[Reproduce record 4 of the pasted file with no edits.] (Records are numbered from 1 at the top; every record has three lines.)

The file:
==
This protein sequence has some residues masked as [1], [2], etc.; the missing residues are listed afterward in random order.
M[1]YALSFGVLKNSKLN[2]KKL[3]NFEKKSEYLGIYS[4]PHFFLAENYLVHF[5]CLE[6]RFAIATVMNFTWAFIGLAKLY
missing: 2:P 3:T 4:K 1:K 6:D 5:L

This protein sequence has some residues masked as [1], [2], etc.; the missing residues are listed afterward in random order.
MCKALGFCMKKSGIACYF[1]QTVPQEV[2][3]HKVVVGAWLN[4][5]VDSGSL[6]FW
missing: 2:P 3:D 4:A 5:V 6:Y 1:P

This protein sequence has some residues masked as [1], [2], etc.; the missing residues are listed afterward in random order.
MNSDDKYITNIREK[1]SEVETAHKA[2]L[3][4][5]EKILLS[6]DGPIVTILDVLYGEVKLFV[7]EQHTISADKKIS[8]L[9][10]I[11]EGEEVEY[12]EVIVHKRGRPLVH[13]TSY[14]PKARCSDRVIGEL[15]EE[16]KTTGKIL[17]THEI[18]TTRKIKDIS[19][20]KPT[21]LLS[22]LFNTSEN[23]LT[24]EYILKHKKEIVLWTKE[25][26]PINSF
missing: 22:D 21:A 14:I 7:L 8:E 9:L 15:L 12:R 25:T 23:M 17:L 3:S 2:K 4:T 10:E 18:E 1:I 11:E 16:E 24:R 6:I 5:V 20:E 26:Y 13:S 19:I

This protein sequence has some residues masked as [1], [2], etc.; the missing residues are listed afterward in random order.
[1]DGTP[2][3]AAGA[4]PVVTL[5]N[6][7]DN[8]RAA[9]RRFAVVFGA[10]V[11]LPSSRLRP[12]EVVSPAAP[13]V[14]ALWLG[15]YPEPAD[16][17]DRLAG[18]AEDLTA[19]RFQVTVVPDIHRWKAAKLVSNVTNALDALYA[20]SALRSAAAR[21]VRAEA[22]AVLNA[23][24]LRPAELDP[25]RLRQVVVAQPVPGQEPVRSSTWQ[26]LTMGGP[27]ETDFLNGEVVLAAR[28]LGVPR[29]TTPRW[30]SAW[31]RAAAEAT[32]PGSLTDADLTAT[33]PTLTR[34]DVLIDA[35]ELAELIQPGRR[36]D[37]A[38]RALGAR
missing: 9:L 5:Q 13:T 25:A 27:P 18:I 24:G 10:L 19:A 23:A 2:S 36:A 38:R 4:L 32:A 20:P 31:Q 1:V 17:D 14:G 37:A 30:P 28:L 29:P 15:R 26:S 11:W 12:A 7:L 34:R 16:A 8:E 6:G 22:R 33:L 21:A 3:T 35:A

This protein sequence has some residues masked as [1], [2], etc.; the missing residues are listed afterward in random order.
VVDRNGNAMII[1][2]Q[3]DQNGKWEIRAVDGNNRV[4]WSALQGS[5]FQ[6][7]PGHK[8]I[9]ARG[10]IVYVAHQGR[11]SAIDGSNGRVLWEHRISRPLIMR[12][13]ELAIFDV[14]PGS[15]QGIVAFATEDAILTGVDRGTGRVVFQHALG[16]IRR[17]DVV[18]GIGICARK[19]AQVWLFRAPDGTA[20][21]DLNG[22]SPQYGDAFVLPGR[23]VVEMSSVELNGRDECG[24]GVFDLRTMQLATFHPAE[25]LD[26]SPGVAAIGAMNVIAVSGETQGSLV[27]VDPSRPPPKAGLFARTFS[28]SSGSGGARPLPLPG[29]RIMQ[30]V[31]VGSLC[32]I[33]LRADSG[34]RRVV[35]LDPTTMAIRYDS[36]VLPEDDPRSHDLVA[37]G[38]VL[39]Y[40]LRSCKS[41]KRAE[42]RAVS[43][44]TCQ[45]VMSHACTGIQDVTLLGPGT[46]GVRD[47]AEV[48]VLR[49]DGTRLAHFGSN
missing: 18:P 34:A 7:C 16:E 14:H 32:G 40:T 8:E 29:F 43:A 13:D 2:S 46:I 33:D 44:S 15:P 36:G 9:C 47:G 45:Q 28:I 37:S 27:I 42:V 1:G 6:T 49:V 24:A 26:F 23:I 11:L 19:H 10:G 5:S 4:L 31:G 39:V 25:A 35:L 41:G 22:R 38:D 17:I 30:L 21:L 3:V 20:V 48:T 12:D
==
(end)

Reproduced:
This protein sequence has some residues masked as [1], [2], etc.; the missing residues are listed afterward in random order.
[1]DGTP[2][3]AAGA[4]PVVTL[5]N[6][7]DN[8]RAA[9]RRFAVVFGA[10]V[11]LPSSRLRP[12]EVVSPAAP[13]V[14]ALWLG[15]YPEPAD[16][17]DRLAG[18]AEDLTA[19]RFQVTVVPDIHRWKAAKLVSNVTNALDALYA[20]SALRSAAAR[21]VRAEA[22]AVLNA[23][24]LRPAELDP[25]RLRQVVVAQPVPGQEPVRSSTWQ[26]LTMGGP[27]ETDFLNGEVVLAAR[28]LGVPR[29]TTPRW[30]SAW[31]RAAAEAT[32]PGSLTDADLTAT[33]PTLTR[34]DVLIDA[35]ELAELIQPGRR[36]D[37]A[38]RALGAR
missing: 9:L 5:Q 13:T 25:A 27:P 18:I 24:G 10:L 19:A 23:A 2:S 36:A 38:R 4:L 32:A 20:P 31:Q 1:V 17:D 14:G 37:A 30:P 28:L 29:P 15:R 26:S 11:W 12:A 7:L 34:R 16:A 8:E 6:G 22:R 33:L 21:A 3:T 35:A